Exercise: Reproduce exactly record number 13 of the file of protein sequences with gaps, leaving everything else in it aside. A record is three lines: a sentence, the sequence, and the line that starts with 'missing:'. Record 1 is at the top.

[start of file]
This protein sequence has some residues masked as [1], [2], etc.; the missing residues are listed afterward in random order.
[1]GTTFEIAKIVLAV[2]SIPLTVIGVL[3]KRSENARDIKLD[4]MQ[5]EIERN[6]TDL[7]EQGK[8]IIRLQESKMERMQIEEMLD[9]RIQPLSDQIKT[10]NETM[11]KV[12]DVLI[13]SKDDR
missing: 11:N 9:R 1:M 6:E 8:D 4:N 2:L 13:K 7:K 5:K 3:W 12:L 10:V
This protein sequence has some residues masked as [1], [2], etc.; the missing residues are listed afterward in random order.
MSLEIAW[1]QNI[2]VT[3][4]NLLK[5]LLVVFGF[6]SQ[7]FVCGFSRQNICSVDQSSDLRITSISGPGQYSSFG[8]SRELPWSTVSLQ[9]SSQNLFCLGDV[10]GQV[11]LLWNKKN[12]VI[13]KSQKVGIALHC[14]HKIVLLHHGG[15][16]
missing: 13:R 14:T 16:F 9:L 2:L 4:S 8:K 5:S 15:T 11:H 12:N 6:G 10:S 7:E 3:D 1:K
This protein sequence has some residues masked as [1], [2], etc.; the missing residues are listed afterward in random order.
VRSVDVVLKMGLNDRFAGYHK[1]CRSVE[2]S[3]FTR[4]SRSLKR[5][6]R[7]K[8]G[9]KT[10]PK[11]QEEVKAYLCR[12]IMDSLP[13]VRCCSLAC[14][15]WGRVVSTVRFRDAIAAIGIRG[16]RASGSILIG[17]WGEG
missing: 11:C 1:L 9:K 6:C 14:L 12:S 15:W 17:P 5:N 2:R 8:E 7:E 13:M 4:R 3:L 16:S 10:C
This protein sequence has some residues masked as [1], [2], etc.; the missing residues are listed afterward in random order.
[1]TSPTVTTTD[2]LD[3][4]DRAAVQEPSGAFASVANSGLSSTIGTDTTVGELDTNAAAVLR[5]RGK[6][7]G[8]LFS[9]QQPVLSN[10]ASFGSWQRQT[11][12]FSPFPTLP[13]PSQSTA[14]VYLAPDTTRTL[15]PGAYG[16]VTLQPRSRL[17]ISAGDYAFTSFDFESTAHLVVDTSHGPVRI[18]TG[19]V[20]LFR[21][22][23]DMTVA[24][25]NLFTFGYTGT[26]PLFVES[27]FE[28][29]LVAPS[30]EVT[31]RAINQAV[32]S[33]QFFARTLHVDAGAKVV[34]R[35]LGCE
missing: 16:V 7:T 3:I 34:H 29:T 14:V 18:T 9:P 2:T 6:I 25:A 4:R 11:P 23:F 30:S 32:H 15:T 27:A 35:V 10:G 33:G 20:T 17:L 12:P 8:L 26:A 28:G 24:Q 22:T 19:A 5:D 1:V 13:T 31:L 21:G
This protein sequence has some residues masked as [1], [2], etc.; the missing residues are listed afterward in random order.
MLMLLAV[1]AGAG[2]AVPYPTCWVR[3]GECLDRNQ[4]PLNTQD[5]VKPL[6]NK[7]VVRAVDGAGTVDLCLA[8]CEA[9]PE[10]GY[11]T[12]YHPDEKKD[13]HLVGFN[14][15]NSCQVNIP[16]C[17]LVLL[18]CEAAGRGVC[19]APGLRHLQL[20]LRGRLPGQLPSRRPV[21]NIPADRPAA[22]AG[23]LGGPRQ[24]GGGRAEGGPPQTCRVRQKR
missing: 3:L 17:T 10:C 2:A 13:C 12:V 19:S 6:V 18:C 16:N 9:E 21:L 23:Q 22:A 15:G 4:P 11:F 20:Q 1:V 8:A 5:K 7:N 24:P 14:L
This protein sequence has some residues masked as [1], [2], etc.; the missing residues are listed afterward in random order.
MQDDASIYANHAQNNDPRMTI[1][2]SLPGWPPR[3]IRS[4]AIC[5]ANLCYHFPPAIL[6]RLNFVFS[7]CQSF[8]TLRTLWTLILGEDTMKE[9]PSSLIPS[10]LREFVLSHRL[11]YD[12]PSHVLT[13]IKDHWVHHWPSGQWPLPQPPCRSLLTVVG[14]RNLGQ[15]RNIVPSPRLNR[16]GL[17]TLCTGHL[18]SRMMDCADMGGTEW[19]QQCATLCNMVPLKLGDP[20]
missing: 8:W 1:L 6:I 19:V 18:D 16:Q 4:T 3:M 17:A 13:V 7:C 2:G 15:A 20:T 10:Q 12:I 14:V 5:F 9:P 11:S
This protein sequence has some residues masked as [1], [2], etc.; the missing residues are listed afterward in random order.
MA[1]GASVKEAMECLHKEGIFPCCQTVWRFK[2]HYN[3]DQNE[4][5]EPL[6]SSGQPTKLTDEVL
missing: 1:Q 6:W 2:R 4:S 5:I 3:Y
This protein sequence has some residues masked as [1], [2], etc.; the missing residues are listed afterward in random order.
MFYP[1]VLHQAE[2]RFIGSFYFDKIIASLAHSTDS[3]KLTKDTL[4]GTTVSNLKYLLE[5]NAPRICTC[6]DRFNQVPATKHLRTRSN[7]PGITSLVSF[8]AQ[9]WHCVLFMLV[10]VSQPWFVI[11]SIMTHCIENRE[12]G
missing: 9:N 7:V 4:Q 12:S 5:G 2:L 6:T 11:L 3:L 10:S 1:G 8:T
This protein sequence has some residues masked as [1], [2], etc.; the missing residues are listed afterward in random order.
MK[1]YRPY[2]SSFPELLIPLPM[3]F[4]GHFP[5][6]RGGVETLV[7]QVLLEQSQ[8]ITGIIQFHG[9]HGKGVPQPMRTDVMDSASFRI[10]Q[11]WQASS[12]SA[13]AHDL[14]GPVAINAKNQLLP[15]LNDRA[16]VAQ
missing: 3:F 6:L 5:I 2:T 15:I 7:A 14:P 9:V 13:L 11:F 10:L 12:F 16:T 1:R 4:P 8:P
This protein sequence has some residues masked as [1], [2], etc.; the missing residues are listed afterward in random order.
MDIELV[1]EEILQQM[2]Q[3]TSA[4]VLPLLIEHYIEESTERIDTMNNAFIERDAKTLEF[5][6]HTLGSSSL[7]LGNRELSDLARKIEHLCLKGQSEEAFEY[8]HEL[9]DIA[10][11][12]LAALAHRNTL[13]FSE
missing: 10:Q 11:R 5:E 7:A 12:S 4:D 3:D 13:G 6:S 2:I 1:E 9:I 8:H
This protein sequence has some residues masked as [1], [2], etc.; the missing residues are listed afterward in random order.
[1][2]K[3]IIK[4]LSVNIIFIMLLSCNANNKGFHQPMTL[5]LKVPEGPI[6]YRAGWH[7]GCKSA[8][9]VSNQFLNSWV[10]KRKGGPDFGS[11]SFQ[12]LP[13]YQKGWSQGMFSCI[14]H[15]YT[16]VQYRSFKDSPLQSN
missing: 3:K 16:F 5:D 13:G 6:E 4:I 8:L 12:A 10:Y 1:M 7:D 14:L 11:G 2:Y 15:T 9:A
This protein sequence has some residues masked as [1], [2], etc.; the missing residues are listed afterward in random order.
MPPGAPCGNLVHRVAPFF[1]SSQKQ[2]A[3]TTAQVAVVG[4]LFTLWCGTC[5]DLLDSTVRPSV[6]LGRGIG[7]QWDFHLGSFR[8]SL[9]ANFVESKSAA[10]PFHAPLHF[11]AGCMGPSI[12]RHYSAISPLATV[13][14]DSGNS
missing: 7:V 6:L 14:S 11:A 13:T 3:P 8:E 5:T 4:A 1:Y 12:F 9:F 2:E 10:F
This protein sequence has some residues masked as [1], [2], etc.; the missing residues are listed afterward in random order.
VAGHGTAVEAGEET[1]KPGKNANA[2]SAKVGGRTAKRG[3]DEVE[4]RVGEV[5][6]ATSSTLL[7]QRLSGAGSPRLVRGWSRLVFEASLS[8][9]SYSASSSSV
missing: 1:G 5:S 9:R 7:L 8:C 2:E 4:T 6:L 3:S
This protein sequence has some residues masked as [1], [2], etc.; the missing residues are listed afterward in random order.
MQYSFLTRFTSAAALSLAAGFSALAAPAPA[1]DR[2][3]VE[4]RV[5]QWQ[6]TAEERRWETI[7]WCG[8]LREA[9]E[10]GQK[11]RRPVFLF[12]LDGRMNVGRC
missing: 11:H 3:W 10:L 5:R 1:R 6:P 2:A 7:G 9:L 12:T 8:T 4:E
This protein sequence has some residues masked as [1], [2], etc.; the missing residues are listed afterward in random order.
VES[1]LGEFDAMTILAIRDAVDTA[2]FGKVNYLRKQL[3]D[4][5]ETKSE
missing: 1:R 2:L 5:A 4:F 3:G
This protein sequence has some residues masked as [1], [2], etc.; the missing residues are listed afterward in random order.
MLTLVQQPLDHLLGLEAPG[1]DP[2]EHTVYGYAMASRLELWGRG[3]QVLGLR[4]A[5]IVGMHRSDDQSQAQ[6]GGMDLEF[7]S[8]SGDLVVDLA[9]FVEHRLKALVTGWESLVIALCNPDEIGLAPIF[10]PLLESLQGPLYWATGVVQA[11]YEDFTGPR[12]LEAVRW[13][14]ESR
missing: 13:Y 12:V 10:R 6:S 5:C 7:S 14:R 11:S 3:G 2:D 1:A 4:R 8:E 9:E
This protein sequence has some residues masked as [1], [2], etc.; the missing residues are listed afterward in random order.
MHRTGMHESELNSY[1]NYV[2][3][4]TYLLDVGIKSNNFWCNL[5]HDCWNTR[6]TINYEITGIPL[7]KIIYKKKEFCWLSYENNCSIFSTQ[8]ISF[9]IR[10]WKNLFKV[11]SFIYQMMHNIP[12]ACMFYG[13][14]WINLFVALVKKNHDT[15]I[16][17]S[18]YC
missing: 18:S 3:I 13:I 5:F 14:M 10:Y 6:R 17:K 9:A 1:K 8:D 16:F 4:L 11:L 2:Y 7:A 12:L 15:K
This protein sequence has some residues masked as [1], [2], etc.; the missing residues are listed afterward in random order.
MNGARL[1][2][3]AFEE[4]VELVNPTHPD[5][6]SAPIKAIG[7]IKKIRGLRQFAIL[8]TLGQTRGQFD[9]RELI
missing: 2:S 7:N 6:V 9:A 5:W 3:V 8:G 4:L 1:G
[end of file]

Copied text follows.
This protein sequence has some residues masked as [1], [2], etc.; the missing residues are listed afterward in random order.
VAGHGTAVEAGEET[1]KPGKNANA[2]SAKVGGRTAKRG[3]DEVE[4]RVGEV[5][6]ATSSTLL[7]QRLSGAGSPRLVRGWSRLVFEASLS[8][9]SYSASSSSV
missing: 1:G 5:S 9:R 7:L 8:C 2:E 4:T 6:L 3:S